• uncover relevant threat intelligence
  • correlate cases to historic data and patterns

Reduce the number of…

  • false positives and wild goose chases

Reduce the risk of…

  • missing critical steps and relevant artifacts

Maximize the amount of…

  • threat intelligence obtained from day-to-day operations

When the objectives are laid out like this together, you start to see the importance of the overlap in platforms and how connecting capabilities of TIP, SAO, and SIRP enable a faster and smarter security team. Users wanted more than a ticketing system or a typical case management solution. They want interconnected security processes that enable a seamless flow of information from one team or team member to the next – a continuous feedback loop for all team members.

This is how ThreatConnect views Security Orchestration, Automation, and Response. Note, though, that even for those organizations using the features found in the ThreatConnect Platform in a TIP capacity, understanding the relationship that exists between intelligence and operations (which includes response) helps cement the importance of having a constant feedback loop present to pass information to and from each other to achieve the four benefits discussed in this article.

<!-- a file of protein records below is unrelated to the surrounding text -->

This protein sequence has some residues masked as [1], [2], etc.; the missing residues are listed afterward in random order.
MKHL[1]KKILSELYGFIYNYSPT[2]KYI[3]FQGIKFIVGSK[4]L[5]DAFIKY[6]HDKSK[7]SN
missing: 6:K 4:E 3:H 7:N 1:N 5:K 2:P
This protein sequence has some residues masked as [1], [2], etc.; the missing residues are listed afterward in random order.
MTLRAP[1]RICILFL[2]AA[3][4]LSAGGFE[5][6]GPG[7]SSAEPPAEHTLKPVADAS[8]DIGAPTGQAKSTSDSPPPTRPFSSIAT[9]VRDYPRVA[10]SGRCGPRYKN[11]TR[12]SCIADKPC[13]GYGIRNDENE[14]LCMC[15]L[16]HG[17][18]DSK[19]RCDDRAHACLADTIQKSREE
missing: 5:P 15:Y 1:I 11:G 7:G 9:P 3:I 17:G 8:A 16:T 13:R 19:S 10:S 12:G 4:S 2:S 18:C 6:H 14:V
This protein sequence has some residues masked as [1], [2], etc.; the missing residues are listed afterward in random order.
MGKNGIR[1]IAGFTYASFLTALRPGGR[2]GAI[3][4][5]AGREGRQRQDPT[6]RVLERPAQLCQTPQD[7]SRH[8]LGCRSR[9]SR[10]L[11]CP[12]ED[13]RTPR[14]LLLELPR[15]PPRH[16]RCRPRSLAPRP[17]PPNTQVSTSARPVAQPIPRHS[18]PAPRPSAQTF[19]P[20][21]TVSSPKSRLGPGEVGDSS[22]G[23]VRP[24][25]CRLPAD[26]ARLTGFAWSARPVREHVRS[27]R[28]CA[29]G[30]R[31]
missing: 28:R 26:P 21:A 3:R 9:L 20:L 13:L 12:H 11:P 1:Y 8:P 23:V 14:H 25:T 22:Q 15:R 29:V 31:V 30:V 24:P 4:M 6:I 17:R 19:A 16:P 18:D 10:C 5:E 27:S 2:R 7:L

Over the past year and a half it’s been interesting to see this market mature and progress. Vendors in the space are each approaching SOAR from a little bit of a different lens depending on whether they have a heritage in the SIRP, TIP, or SAO space. Stay tuned to see what’s next for ThreatConnect – we have exciting things planned.

 

About the Author
Megan Horner

Megan Horner is the Director of Product Marketing at ThreatConnect. Working closely with the Product, Sales, and Marketing teams, Megan ensures an effective Go To Market strategy is in place. She has experience working for vendors of all sizes across numerous cybersecurity disciplines. Outside of work, Megan enjoys spending time with her son and their mini-bulldog, Otis.